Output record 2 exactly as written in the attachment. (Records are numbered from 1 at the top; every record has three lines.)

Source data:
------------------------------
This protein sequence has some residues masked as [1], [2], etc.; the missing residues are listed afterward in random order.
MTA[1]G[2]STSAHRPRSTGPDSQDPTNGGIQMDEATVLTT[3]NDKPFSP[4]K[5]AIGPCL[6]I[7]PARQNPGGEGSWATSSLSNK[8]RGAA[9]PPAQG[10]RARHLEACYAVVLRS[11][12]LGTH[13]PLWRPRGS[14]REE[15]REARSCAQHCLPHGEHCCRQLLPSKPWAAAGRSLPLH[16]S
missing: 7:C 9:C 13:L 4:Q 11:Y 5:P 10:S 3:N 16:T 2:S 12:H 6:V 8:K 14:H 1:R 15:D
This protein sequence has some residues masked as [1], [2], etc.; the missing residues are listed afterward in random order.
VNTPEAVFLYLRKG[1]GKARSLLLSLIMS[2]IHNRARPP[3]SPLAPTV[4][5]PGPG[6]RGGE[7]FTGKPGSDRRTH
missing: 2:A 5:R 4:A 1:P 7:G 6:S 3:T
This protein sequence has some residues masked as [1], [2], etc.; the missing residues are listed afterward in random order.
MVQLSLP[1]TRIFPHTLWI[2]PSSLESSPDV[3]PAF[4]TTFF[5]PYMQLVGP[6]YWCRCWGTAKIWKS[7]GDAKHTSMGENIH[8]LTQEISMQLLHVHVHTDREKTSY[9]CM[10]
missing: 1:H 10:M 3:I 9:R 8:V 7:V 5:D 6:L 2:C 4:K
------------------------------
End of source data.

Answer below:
This protein sequence has some residues masked as [1], [2], etc.; the missing residues are listed afterward in random order.
VNTPEAVFLYLRKG[1]GKARSLLLSLIMS[2]IHNRARPP[3]SPLAPTV[4][5]PGPG[6]RGGE[7]FTGKPGSDRRTH
missing: 2:A 5:R 4:A 1:P 7:G 6:S 3:T